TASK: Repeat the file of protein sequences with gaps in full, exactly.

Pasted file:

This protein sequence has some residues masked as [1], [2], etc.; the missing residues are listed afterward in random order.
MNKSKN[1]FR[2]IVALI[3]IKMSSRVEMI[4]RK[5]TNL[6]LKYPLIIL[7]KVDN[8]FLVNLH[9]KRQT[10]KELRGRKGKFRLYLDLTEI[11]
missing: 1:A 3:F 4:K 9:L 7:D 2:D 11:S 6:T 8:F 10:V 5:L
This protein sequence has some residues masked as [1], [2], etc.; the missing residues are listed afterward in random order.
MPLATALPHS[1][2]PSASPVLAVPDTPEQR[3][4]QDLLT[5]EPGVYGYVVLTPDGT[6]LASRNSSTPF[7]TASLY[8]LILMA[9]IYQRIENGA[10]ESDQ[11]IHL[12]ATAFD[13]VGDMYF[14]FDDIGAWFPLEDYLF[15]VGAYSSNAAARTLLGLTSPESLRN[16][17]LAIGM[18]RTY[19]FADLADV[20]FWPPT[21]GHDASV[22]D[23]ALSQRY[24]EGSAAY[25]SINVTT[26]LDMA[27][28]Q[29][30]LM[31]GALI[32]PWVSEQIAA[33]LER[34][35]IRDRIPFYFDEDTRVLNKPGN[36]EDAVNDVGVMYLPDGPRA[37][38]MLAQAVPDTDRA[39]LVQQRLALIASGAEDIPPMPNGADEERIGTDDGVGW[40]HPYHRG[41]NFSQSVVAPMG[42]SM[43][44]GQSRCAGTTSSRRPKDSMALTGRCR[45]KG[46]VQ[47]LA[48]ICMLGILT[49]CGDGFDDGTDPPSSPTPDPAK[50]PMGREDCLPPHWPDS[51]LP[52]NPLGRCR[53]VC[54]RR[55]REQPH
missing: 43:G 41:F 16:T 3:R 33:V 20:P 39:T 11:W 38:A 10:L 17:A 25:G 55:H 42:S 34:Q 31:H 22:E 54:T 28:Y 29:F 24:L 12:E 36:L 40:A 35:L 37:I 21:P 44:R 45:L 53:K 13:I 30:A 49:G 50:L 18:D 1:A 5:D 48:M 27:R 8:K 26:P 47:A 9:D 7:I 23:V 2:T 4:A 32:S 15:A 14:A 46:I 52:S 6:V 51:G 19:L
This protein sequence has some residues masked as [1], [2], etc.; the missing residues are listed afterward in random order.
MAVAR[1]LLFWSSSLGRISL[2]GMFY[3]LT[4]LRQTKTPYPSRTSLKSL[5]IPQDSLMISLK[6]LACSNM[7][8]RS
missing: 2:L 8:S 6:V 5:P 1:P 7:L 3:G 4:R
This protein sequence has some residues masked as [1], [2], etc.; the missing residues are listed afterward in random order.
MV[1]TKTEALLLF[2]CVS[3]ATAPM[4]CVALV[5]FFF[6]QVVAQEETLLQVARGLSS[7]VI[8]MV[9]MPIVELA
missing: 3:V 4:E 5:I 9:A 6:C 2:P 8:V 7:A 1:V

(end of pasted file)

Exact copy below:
This protein sequence has some residues masked as [1], [2], etc.; the missing residues are listed afterward in random order.
MNKSKN[1]FR[2]IVALI[3]IKMSSRVEMI[4]RK[5]TNL[6]LKYPLIIL[7]KVDN[8]FLVNLH[9]KRQT[10]KELRGRKGKFRLYLDLTEI[11]
missing: 1:A 3:F 4:K 9:L 7:D 2:D 11:S 6:T 8:F 10:V 5:L
This protein sequence has some residues masked as [1], [2], etc.; the missing residues are listed afterward in random order.
MPLATALPHS[1][2]PSASPVLAVPDTPEQR[3][4]QDLLT[5]EPGVYGYVVLTPDGT[6]LASRNSSTPF[7]TASLY[8]LILMA[9]IYQRIENGA[10]ESDQ[11]IHL[12]ATAFD[13]VGDMYF[14]FDDIGAWFPLEDYLF[15]VGAYSSNAAARTLLGLTSPESLRN[16][17]LAIGM[18]RTY[19]FADLADV[20]FWPPT[21]GHDASV[22]D[23]ALSQRY[24]EGSAAY[25]SINVTT[26]LDMA[27][28]Q[29][30]LM[31]GALI[32]PWVSEQIAA[33]LER[34][35]IRDRIPFYFDEDTRVLNKPGN[36]EDAVNDVGVMYLPDGPRA[37][38]MLAQAVPDTDRA[39]LVQQRLALIASGAEDIPPMPNGADEERIGTDDGVGW[40]HPYHRG[41]NFSQSVVAPMG[42]SM[43][44]GQSRCAGTTSSRRPKDSMALTGRCR[45]KG[46]VQ[47]LA[48]ICMLGILT[49]CGDGFDDGTDPPSSPTPDPAK[50]PMGREDCLPPHWPDS[51]LP[52]NPLGRCR[53]VC[54]RR[55]REQPH
missing: 43:G 41:F 16:T 3:R 33:V 20:P 39:T 11:W 38:A 10:L 17:A 25:G 55:H 42:S 34:Q 31:H 22:E 54:T 28:Y 29:F 24:L 12:E 36:L 40:A 35:L 37:I 21:P 44:R 45:L 53:K 13:I 30:A 49:G 50:L 18:D 1:A 5:D 48:M 27:R 8:K 26:P 47:A 9:D 7:I 23:V 2:T 4:A 32:S 15:A 14:A 46:I 52:S 6:V 51:G 19:L
This protein sequence has some residues masked as [1], [2], etc.; the missing residues are listed afterward in random order.
MAVAR[1]LLFWSSSLGRISL[2]GMFY[3]LT[4]LRQTKTPYPSRTSLKSL[5]IPQDSLMISLK[6]LACSNM[7][8]RS
missing: 2:L 8:S 6:V 5:P 1:P 7:L 3:G 4:R
This protein sequence has some residues masked as [1], [2], etc.; the missing residues are listed afterward in random order.
MV[1]TKTEALLLF[2]CVS[3]ATAPM[4]CVALV[5]FFF[6]QVVAQEETLLQVARGLSS[7]VI[8]MV[9]MPIVELA
missing: 3:V 4:E 5:I 9:A 6:C 2:P 8:V 7:A 1:V